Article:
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Tabletop Game: Empire Of The Petal Throne
Highly nonstandard fantasy game created by M.A.R.note  Barker. First officially published in 1975.

The setting is Tékumel, home of the Tsolyani Empire and several other civilizations, both human and not.

This work contains examples of:

  • After the End: multiple ends actually, including the "Latter Times" (sometime after the "Time of Darkness" when Tékumel dropped into a pocket dimension nearly 50,000 years ago), to the more current (5,000 or so years ago) collapse of the worldwide empire of Engsvan Hla Ganga.
  • Aliens Never Invented the Wheel: Actually, humans forget about the wheel for the most part, in their decline from technological civilization to agrarian culture. They have the wheel, but they have nothing like a horse for wheeled vehicles, and lost the idea for the bicycle.
  • All Planets Are Earthlike: Only because the ancient settlers made Tékumel that way, installing gravity generators, suppressing the native life forms, and cultivating various reserves. The reserves later mingled, after a great disaster, averting the Single-Biome Planet.
  • Apocalypse How: Tékumel has survived unorthodox planetary destruction (dropped into a pocket dimension) and multiple societal collapses.
  • Author Existence Failure: On March 16, 2012 M.A.R. Barker passed away into the better world.
  • Bizarre Alien Sexes: All over the place. Shén, Tinalíya, and Pygmy Folk have three genders, while the Hlüss and Ssú have hive like arrangements. The Ahoggyá are rumored to have eight genders, and nobody knows how they reproduce.
  • Blue and Orange Morality: The aliens have, well, alien morality systems, and the humans have various group-oriented moral systems that are not at all modern Western.
  • Con Lang: This universe has some of the first examples, the most developed by far being Tsolyáni, the others being Yán Koryáni, Livyáni, Engsvanyáli and Sunúz. There are grammar books for all of them, and Tsolyáni even has a dictionary and a pronunciation guide. Barker developed Tékumel for basically the same reasons Tolkien did: to build a language around. The results (there are several) are a combination of conversion and original.
    • Eternal English: Completely averted. English is the dead language of a long dead culture.
    • Language Drift: The setting has changed over tens of thousands of years, and drift applies.
    • Sesquipedalian Loquaciousness: Tsolyani, at least, tends to flowery language and titles, including 27 forms of the pronoun "you".
  • Culture Chop Suey: See Mayincatec below.
  • Horse of a Different Color: Averted, as there are no riding animals. There are draft animals, the chlen, and small pack animals, the hma, though.
  • Lost Technology: Tékumel is riddled with devices from the Time of Darkness and the Latter Times that are just barely comprehensible to modern Tékumelani, including an underground antigravity car system.
  • Mayincatec: The whole setting is a blend of Mesoamerican, Indian, Mogul, Chinese, and certain African cultures.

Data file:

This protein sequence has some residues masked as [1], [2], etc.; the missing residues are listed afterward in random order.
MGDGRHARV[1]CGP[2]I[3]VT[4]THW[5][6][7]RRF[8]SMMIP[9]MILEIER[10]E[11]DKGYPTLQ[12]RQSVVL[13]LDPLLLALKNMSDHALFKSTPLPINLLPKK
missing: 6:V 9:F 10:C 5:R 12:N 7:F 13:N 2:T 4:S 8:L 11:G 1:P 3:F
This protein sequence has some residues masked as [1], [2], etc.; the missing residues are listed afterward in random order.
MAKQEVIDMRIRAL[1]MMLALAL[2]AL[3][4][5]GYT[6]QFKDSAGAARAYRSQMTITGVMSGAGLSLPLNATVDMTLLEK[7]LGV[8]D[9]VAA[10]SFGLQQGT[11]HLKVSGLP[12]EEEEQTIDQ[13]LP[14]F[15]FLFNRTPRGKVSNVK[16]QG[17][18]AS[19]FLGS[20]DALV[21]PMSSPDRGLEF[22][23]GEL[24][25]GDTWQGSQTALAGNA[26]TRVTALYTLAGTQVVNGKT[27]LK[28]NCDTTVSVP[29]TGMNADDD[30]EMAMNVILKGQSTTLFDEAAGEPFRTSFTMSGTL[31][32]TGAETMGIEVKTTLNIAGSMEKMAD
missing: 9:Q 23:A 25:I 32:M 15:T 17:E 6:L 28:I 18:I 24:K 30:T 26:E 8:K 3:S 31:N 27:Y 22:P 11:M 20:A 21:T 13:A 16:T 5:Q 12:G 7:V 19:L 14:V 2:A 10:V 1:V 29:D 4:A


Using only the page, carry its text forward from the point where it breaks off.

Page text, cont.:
• Metal Poor Planet: Metal is rare. See Organic Technology, below.
  • Multicultural Alien Planet: Multicultural and multiple alien species, although humans are generally dominant.
  • Order Versus Chaos: Or, in this case, Stability and Change, with attendant parallel pantheons, and not necessarily at odds.
  • Organic Technology: Of a sort. Metal is rare, but the hide of a chlen can be stripped off the living animal (which sheds it), chemically processed, and shaped into a leather as hard as bronze, including armor and hand weapons.
  • Our Monsters Are Different: Some of the creatures on Tékumel are Expies of standard fantasy role-play monsters, but they are distinctly different from your average D&D hack-ups.
  • Our Monsters Are Weird: The monsters and other creatures are a hash chili of Earth creatures, genetically engineered Earth animals, alien creatures, native species, and possibly extradimensional creatures, all to some extent evolved over tens of thousands of years of history and adaptation. Some are friendly, some are neutral, some are hostile, some are animals, others intelligent, and most are exotic. No elves, dwarves, gnomes, goblins, trolls, or other standard Western fantasy creatures.
  • Pocket Dimension: The whole solar system dropped into a pocket dimension eons ago.
  • Psychic Powers: How magic is justified. The psychic powers of humans are juiced by contact or near proximity of superpowerful beings from Another Dimension.
  • The Right of a Superior Species: Humans are the ones who did this when they invaded Tékumel. The native Ssu and Hluss were living together in peace, and had about the kind of technology that we have now in Real Life. Humans had developed far a more advanced starfaring civilization, so "obviously" the Tékumelani species were inferior. Humans had no problem allying peacefully with other advanced starfaring species, but they terraformed the hell out of Tékumel, rearranged its orbit and even gravity, and tried their best to genocide the "primitive" natives. It's even noted that the other starfaring races wouldn't have bothered invading at all, if humans hadn't spearheaded the project.
  • The Stars Are Going Out: Actually, the stars went out thousands of years ago. There were stars, but no only the local sun and the planets, because the system fell into a pocket universe.
  • When Dimensions Collide: The Pocket Dimension of the setting collided with another universe, with otherdimensional beings, resulting in some humans gaining Psychic Powers, and religions based on limited human understanding of the more powerful creatures.


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alternative title(s): Empire Of The Petal Throne
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